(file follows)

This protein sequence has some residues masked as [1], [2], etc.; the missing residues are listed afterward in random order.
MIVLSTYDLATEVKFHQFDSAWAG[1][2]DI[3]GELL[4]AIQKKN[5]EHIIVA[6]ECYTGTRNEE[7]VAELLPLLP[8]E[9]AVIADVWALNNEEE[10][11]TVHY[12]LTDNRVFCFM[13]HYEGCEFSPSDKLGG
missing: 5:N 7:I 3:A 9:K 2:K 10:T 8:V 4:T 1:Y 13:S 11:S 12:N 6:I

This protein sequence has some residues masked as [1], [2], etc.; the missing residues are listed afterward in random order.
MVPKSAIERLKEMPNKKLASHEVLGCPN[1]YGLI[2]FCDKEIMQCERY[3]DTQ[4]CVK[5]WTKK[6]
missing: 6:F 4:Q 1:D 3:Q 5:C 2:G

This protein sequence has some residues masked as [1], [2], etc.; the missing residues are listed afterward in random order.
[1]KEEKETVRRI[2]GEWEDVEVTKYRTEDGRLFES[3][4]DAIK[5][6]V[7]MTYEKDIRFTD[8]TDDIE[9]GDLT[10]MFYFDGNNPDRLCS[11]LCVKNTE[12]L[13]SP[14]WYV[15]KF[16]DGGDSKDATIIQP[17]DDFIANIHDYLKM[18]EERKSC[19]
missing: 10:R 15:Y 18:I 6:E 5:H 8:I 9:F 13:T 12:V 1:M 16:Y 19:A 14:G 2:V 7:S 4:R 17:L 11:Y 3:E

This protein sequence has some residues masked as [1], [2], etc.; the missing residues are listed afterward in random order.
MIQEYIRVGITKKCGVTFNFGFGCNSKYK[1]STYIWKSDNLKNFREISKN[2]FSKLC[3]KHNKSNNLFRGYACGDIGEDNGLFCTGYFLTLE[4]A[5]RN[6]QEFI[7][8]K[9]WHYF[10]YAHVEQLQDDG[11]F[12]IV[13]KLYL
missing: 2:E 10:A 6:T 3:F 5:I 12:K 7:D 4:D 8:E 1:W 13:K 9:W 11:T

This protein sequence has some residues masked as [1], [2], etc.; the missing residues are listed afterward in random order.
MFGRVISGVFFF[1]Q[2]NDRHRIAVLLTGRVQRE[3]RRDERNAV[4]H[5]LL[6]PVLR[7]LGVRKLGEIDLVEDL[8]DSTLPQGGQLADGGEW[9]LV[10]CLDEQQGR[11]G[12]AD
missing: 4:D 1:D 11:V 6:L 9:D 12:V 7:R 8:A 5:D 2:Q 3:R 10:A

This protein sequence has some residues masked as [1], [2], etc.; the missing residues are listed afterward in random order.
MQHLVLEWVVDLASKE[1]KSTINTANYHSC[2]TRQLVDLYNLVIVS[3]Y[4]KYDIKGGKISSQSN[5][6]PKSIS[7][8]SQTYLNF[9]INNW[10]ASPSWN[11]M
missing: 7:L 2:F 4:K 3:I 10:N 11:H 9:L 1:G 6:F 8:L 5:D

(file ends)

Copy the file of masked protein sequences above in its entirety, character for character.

This protein sequence has some residues masked as [1], [2], etc.; the missing residues are listed afterward in random order.
MIVLSTYDLATEVKFHQFDSAWAG[1][2]DI[3]GELL[4]AIQKKN[5]EHIIVA[6]ECYTGTRNEE[7]VAELLPLLP[8]E[9]AVIADVWALNNEEE[10][11]TVHY[12]LTDNRVFCFM[13]HYEGCEFSPSDKLGG
missing: 5:N 7:I 3:A 9:K 2:K 10:T 8:V 4:T 1:Y 13:S 11:S 12:N 6:I

This protein sequence has some residues masked as [1], [2], etc.; the missing residues are listed afterward in random order.
MVPKSAIERLKEMPNKKLASHEVLGCPN[1]YGLI[2]FCDKEIMQCERY[3]DTQ[4]CVK[5]WTKK[6]
missing: 6:F 4:Q 1:D 3:Q 5:C 2:G

This protein sequence has some residues masked as [1], [2], etc.; the missing residues are listed afterward in random order.
[1]KEEKETVRRI[2]GEWEDVEVTKYRTEDGRLFES[3][4]DAIK[5][6]V[7]MTYEKDIRFTD[8]TDDIE[9]GDLT[10]MFYFDGNNPDRLCS[11]LCVKNTE[12]L[13]SP[14]WYV[15]KF[16]DGGDSKDATIIQP[17]DDFIANIHDYLKM[18]EERKSC[19]
missing: 10:R 15:Y 18:I 6:E 5:H 8:I 9:F 13:T 12:V 1:M 16:Y 19:A 14:G 2:V 7:S 4:R 17:L 11:Y 3:E

This protein sequence has some residues masked as [1], [2], etc.; the missing residues are listed afterward in random order.
MIQEYIRVGITKKCGVTFNFGFGCNSKYK[1]STYIWKSDNLKNFREISKN[2]FSKLC[3]KHNKSNNLFRGYACGDIGEDNGLFCTGYFLTLE[4]A[5]RN[6]QEFI[7][8]K[9]WHYF[10]YAHVEQLQDDG[11]F[12]IV[13]KLYL
missing: 2:E 10:A 6:T 3:F 5:I 12:K 7:D 4:D 8:E 1:W 13:K 9:W 11:T

This protein sequence has some residues masked as [1], [2], etc.; the missing residues are listed afterward in random order.
MFGRVISGVFFF[1]Q[2]NDRHRIAVLLTGRVQRE[3]RRDERNAV[4]H[5]LL[6]PVLR[7]LGVRKLGEIDLVEDL[8]DSTLPQGGQLADGGEW[9]LV[10]CLDEQQGR[11]G[12]AD
missing: 4:D 1:D 11:V 6:L 9:D 12:V 7:R 8:A 5:D 2:Q 3:R 10:A

This protein sequence has some residues masked as [1], [2], etc.; the missing residues are listed afterward in random order.
MQHLVLEWVVDLASKE[1]KSTINTANYHSC[2]TRQLVDLYNLVIVS[3]Y[4]KYDIKGGKISSQSN[5][6]PKSIS[7][8]SQTYLNF[9]INNW[10]ASPSWN[11]M
missing: 7:L 2:F 4:K 3:I 10:N 11:H 9:L 1:G 6:F 8:L 5:D